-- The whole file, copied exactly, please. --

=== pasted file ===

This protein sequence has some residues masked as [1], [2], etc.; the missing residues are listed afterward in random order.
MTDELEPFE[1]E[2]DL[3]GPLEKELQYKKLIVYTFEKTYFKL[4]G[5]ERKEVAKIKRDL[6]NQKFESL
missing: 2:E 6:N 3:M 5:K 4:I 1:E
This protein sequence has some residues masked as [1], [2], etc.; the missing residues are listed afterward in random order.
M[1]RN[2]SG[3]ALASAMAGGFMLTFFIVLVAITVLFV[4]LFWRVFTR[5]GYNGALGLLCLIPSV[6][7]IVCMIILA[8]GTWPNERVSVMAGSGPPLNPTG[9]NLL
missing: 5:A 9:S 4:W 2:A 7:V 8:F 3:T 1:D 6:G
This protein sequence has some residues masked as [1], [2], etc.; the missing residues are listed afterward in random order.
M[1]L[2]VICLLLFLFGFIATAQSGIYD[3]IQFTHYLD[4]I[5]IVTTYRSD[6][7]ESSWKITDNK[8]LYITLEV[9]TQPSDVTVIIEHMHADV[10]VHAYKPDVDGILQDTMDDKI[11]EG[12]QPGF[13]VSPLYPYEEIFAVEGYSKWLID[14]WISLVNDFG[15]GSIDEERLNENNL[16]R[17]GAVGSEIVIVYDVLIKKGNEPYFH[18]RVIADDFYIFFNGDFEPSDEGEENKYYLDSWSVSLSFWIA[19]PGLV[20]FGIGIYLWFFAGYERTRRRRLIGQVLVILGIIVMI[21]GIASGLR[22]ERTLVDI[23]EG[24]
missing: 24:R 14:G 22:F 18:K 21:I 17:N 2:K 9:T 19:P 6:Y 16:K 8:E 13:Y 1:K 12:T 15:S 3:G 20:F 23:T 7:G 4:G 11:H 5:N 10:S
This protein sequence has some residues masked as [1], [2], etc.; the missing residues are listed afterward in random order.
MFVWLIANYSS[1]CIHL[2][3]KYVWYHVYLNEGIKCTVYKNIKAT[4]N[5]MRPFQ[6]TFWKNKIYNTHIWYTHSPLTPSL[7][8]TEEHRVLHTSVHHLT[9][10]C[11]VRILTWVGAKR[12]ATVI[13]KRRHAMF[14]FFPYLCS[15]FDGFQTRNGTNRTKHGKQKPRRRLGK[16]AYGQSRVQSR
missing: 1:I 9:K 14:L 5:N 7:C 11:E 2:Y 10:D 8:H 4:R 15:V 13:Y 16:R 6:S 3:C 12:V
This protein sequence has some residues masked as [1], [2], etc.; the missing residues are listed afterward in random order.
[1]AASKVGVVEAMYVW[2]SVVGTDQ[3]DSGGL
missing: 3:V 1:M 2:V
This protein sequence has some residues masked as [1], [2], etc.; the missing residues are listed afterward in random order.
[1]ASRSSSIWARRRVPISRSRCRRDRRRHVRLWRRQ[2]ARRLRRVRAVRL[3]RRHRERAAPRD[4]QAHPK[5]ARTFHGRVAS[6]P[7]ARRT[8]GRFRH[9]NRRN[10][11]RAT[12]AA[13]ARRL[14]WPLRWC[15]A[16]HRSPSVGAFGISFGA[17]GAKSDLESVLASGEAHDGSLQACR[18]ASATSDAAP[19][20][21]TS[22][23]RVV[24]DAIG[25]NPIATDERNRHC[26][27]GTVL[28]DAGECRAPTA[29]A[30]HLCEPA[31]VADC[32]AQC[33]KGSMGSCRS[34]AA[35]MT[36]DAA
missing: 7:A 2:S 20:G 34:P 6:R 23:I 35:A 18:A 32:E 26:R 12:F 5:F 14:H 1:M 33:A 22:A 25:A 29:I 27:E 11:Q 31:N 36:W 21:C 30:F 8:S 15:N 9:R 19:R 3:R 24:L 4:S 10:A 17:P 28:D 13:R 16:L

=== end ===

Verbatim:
This protein sequence has some residues masked as [1], [2], etc.; the missing residues are listed afterward in random order.
MTDELEPFE[1]E[2]DL[3]GPLEKELQYKKLIVYTFEKTYFKL[4]G[5]ERKEVAKIKRDL[6]NQKFESL
missing: 2:E 6:N 3:M 5:K 4:I 1:E
This protein sequence has some residues masked as [1], [2], etc.; the missing residues are listed afterward in random order.
M[1]RN[2]SG[3]ALASAMAGGFMLTFFIVLVAITVLFV[4]LFWRVFTR[5]GYNGALGLLCLIPSV[6][7]IVCMIILA[8]GTWPNERVSVMAGSGPPLNPTG[9]NLL
missing: 5:A 9:S 4:W 2:A 7:V 8:F 3:T 1:D 6:G
This protein sequence has some residues masked as [1], [2], etc.; the missing residues are listed afterward in random order.
M[1]L[2]VICLLLFLFGFIATAQSGIYD[3]IQFTHYLD[4]I[5]IVTTYRSD[6][7]ESSWKITDNK[8]LYITLEV[9]TQPSDVTVIIEHMHADV[10]VHAYKPDVDGILQDTMDDKI[11]EG[12]QPGF[13]VSPLYPYEEIFAVEGYSKWLID[14]WISLVNDFG[15]GSIDEERLNENNL[16]R[17]GAVGSEIVIVYDVLIKKGNEPYFH[18]RVIADDFYIFFNGDFEPSDEGEENKYYLDSWSVSLSFWIA[19]PGLV[20]FGIGIYLWFFAGYERTRRRRLIGQVLVILGIIVMI[21]GIASGLR[22]ERTLVDI[23]EG[24]
missing: 24:R 14:G 22:F 18:K 21:I 17:N 2:K 9:T 19:P 6:Y 16:K 8:E 13:Y 1:K 12:T 15:S 3:G 20:F 23:T 7:G 4:G 11:H 5:N 10:S
This protein sequence has some residues masked as [1], [2], etc.; the missing residues are listed afterward in random order.
MFVWLIANYSS[1]CIHL[2][3]KYVWYHVYLNEGIKCTVYKNIKAT[4]N[5]MRPFQ[6]TFWKNKIYNTHIWYTHSPLTPSL[7][8]TEEHRVLHTSVHHLT[9][10]C[11]VRILTWVGAKR[12]ATVI[13]KRRHAMF[14]FFPYLCS[15]FDGFQTRNGTNRTKHGKQKPRRRLGK[16]AYGQSRVQSR
missing: 1:I 9:K 14:L 5:N 7:C 11:E 2:Y 10:D 8:H 4:R 15:V 13:Y 16:R 6:S 3:C 12:V
This protein sequence has some residues masked as [1], [2], etc.; the missing residues are listed afterward in random order.
[1]AASKVGVVEAMYVW[2]SVVGTDQ[3]DSGGL
missing: 3:V 1:M 2:V
This protein sequence has some residues masked as [1], [2], etc.; the missing residues are listed afterward in random order.
[1]ASRSSSIWARRRVPISRSRCRRDRRRHVRLWRRQ[2]ARRLRRVRAVRL[3]RRHRERAAPRD[4]QAHPK[5]ARTFHGRVAS[6]P[7]ARRT[8]GRFRH[9]NRRN[10][11]RAT[12]AA[13]ARRL[14]WPLRWC[15]A[16]HRSPSVGAFGISFGA[17]GAKSDLESVLASGEAHDGSLQACR[18]ASATSDAAP[19][20][21]TS[22][23]RVV[24]DAIG[25]NPIATDERNRHC[26][27]GTVL[28]DAGECRAPTA[29]A[30]HLCEPA[31]VADC[32]AQC[33]KGSMGSCRS[34]AA[35]MT[36]DAA
missing: 7:A 2:S 20:G 34:P 6:R 23:I 35:A 18:A 32:E 26:R 12:F 5:F 14:H 1:M 33:A 22:A 25:A 29:I 27:E 11:Q 31:N 36:W 21:C 30:F 8:S 15:N 9:R 19:R 3:R 24:L 4:S 10:A 17:P 28:D 13:R 16:L